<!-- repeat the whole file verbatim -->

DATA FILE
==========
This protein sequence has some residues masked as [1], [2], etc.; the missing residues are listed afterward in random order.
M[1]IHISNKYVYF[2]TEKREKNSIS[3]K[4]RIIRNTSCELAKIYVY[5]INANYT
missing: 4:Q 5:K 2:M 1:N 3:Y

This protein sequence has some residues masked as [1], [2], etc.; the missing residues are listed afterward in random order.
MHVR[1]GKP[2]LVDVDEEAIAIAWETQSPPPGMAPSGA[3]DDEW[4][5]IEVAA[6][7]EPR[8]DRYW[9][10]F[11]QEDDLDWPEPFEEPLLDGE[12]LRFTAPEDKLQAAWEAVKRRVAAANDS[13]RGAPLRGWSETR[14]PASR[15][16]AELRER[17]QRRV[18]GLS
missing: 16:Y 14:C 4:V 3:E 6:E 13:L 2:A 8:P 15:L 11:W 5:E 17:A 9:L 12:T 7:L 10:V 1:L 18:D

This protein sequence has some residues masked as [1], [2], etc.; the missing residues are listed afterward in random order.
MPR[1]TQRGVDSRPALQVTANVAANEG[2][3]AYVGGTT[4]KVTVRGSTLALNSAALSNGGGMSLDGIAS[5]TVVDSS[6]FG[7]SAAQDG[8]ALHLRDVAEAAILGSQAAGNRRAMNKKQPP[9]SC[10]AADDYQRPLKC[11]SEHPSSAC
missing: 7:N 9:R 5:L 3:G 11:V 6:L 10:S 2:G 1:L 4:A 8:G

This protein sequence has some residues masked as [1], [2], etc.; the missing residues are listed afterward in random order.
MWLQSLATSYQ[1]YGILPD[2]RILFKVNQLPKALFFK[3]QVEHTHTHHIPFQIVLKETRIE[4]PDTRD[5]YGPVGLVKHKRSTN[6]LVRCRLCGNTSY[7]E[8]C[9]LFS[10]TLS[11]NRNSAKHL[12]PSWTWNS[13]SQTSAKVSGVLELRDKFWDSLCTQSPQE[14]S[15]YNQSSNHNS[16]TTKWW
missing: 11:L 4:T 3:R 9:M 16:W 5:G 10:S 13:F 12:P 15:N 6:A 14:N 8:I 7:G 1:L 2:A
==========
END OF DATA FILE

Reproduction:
This protein sequence has some residues masked as [1], [2], etc.; the missing residues are listed afterward in random order.
M[1]IHISNKYVYF[2]TEKREKNSIS[3]K[4]RIIRNTSCELAKIYVY[5]INANYT
missing: 4:Q 5:K 2:M 1:N 3:Y

This protein sequence has some residues masked as [1], [2], etc.; the missing residues are listed afterward in random order.
MHVR[1]GKP[2]LVDVDEEAIAIAWETQSPPPGMAPSGA[3]DDEW[4][5]IEVAA[6][7]EPR[8]DRYW[9][10]F[11]QEDDLDWPEPFEEPLLDGE[12]LRFTAPEDKLQAAWEAVKRRVAAANDS[13]RGAPLRGWSETR[14]PASR[15][16]AELRER[17]QRRV[18]GLS
missing: 16:Y 14:C 4:V 3:E 6:E 13:L 2:A 8:P 15:L 11:W 5:E 17:A 9:L 12:T 7:L 10:V 1:L 18:D

This protein sequence has some residues masked as [1], [2], etc.; the missing residues are listed afterward in random order.
MPR[1]TQRGVDSRPALQVTANVAANEG[2][3]AYVGGTT[4]KVTVRGSTLALNSAALSNGGGMSLDGIAS[5]TVVDSS[6]FG[7]SAAQDG[8]ALHLRDVAEAAILGSQAAGNRRAMNKKQPP[9]SC[10]AADDYQRPLKC[11]SEHPSSAC
missing: 7:N 9:R 5:L 3:G 11:V 6:L 10:S 2:G 1:L 4:A 8:G

This protein sequence has some residues masked as [1], [2], etc.; the missing residues are listed afterward in random order.
MWLQSLATSYQ[1]YGILPD[2]RILFKVNQLPKALFFK[3]QVEHTHTHHIPFQIVLKETRIE[4]PDTRD[5]YGPVGLVKHKRSTN[6]LVRCRLCGNTSY[7]E[8]C[9]LFS[10]TLS[11]NRNSAKHL[12]PSWTWNS[13]SQTSAKVSGVLELRDKFWDSLCTQSPQE[14]S[15]YNQSSNHNS[16]TTKWW
missing: 11:L 4:T 3:R 9:M 16:W 5:G 10:S 13:F 12:P 15:N 6:A 14:N 8:I 7:G 1:L 2:A